www.hikewithvickster.webs.com - Overview: Started the day at about 7am and began the trail opposite of the crowds toward the Spruce Grove and Sturtevant Campground. By 8am, the sun was in full force and the heat was already bearing down, less than 2 miles into the hike. I had checked, at the end of the hike around 1pm and nearby Pasadena was 103 degrees. We definitely felt it as we climbed up toward Mt. Zion. Sturtevant Camp was a nice stop and a great place to top off your water supply (especially on a hot summer day like ours). The most amuzing part of this stop was that as we explored the buildings that make up the campground, we ventured into the kitchen and came across two dated Starbucks aprons (no pockets) - amuzing because the three of us hiking that day were trying to get away from work....yet Starbucks followed us on the trails (lol).
The heat brought the snakes out. Before reaching Sturtevant Campground, we came across this little thin green (garter like) snake with a bright orange underbelly (if you know what kind it is, please comment below, so I can update). Right after passssssssing Spruce Grove, we came across two rattlesnakes. One was being stubborn and didn't want to let us pass as he perched himself on a rock in the middle of the trail. I had to move him right off the trail, just so we could proceed. Less than 50 feet later, another rattlesnake sat less that 2 feet off the trail and was so well camoflauged with the dirt and leaves it lied on. The next snake we saw was a small garter snake that swam across the creek near the falls and lastly, another rattlesnake as we rounded out the 8.8 miles.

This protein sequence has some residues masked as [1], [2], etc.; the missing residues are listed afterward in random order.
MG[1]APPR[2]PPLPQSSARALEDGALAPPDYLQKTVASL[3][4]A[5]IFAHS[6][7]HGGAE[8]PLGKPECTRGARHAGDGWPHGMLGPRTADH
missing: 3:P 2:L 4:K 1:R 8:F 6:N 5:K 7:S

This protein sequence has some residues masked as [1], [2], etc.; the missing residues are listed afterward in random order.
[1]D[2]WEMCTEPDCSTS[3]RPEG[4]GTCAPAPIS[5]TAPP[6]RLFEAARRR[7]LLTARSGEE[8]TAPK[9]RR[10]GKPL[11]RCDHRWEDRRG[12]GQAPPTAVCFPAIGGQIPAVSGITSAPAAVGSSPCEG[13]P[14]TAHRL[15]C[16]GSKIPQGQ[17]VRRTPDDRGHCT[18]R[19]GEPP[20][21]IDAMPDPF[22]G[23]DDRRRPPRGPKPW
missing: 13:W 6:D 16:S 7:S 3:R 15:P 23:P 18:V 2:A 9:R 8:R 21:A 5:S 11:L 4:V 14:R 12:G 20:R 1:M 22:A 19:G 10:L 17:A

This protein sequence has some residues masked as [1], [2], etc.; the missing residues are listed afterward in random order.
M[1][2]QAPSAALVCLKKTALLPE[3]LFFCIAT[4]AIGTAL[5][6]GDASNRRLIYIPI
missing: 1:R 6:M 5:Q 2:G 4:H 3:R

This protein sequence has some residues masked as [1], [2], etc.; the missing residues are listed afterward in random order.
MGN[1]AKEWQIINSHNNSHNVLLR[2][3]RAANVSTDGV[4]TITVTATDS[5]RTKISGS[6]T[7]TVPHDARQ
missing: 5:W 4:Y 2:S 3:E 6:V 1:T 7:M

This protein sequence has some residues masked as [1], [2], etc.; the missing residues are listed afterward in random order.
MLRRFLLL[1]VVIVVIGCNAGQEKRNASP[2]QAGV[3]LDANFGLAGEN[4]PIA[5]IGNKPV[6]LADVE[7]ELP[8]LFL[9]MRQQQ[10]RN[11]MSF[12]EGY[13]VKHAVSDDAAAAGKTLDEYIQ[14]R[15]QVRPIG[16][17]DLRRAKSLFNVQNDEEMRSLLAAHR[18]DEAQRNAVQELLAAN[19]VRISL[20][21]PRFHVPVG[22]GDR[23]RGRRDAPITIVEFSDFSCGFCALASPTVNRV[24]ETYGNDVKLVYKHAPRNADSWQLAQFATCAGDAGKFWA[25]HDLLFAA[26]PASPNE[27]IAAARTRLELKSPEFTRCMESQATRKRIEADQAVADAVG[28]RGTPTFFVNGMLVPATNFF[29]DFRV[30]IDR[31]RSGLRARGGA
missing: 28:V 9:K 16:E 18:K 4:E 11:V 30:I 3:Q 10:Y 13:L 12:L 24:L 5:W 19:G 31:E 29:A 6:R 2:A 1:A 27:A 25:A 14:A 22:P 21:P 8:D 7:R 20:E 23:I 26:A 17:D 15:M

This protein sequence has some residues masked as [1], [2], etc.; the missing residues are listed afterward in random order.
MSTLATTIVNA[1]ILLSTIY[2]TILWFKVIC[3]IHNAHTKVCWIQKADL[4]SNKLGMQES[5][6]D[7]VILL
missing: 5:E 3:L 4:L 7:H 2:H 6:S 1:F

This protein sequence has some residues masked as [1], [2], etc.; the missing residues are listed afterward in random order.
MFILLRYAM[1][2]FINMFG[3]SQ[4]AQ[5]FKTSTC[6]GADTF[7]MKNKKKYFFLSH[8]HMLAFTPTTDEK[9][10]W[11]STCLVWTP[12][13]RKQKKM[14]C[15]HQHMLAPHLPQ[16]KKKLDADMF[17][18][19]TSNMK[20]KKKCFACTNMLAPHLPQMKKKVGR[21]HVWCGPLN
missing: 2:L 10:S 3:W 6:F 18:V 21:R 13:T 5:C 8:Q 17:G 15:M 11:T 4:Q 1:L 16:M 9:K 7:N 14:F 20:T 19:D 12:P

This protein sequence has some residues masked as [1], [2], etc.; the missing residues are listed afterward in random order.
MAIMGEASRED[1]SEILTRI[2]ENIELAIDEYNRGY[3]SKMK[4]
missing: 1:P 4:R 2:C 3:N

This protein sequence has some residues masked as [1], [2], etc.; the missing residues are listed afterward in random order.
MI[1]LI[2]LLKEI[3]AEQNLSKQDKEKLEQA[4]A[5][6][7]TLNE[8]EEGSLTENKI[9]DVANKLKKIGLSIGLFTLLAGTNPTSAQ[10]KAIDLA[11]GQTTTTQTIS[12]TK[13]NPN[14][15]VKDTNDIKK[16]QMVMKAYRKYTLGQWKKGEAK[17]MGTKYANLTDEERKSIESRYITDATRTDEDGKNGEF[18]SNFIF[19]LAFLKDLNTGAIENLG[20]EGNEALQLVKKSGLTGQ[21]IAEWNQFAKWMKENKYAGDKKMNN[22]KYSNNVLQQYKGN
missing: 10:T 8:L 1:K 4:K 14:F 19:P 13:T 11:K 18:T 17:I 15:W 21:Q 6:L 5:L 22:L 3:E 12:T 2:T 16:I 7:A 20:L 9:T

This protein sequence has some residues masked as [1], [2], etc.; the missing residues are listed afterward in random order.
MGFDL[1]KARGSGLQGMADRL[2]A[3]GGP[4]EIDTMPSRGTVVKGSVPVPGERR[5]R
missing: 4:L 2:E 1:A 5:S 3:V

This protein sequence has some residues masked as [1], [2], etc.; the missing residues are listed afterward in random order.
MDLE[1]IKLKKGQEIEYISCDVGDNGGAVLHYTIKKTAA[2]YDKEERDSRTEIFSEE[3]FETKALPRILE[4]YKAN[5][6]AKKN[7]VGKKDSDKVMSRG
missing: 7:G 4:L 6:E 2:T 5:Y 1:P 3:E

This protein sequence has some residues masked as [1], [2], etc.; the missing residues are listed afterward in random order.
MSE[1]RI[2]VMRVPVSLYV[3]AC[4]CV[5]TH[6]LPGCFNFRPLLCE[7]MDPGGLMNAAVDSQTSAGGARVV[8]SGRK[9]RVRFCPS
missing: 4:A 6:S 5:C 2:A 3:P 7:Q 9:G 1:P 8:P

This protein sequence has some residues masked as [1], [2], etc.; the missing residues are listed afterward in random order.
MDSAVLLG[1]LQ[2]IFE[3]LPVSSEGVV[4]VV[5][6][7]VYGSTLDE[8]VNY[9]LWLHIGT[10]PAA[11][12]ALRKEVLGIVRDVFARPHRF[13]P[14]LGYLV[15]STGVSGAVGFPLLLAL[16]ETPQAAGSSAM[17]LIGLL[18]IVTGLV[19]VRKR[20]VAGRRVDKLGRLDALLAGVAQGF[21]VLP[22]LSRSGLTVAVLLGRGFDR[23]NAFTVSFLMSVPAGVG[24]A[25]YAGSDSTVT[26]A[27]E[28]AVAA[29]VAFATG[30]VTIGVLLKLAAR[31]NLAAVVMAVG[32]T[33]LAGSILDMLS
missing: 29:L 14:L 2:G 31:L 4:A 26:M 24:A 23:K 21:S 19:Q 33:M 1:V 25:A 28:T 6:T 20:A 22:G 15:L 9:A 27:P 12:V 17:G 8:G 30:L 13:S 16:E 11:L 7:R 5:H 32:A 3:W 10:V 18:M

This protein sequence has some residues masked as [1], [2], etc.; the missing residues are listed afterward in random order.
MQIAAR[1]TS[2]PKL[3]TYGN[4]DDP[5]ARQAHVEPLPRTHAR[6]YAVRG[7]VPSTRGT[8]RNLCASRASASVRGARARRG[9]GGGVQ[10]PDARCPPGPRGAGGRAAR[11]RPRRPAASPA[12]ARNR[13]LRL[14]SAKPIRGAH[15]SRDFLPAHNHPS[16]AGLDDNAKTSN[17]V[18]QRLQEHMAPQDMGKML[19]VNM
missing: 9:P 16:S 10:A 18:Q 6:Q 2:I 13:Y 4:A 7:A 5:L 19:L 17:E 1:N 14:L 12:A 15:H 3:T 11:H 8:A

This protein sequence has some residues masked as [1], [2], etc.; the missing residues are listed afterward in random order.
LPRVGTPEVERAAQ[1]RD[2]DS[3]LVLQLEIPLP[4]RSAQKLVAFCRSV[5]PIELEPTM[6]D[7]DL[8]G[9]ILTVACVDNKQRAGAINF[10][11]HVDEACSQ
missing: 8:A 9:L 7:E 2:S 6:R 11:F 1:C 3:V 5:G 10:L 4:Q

As a whole, this hike was so much fun, tiring, but fun! It took us on trails that followed the creek, took us above the falls (incredible view, but watch your step, its a long way down). For the most part, this is moderately strenuous hike that offers a lot of shade, but on a hot summer day, the ridges can be a scortcher. As a rule of thumb, check weather conditions in the area before headed out to hike. Wear sunscreen a hat and even consider a face net. Be cautious of the abundance of poison aok and don't forget to visit the falls (Sturtevant Falls).
History: (taken from plaque located on trail) "Roberts Camp 1912 to 1931, Otto Lynn Roberts, under permit from the forest service, built his first lodge (at designated location). Roberts, truly the canyon's most active promoter also constructed sleeping facilities surrounding the lodge to accomodate about 200 persons. Business was good. Newspapers reported July 4th, 1919 5,000 hikers passed through the canyon. Expanded lodge was built around 1920 which housed a kitchen and dining facilities on the upper floor. The lower contained a store, library and an official U.S. post office. The late 1920's showed a decline in hiking, which led to the eventual closing of the camp."
Get there early, 6:30am - 7am to avoid crowds and when possible, visit during the week. Be advised of the weather as a large portion of the hike is covered by tree canopy and can get a bit chilly even on slightly warmer days. Dress appropriately and stay hydrated, the constant view of flowing water and beauty can easily stray your mind from hydrating and nourishing your body.
This is a must stop on the loop. You will have to take a small detour, but its worth the extra mileage and worth dealing with the crowds. Take some time to grab lunch or a snack and relax to the ambiance.
Cabins dot the landscape on this end of the hike - be sure to read some of the history on marked plaques along the trail or visit http://hikewithvickster.webs.com/Los%20Angeles%20Hikes/ChantryLoop.htm for more information.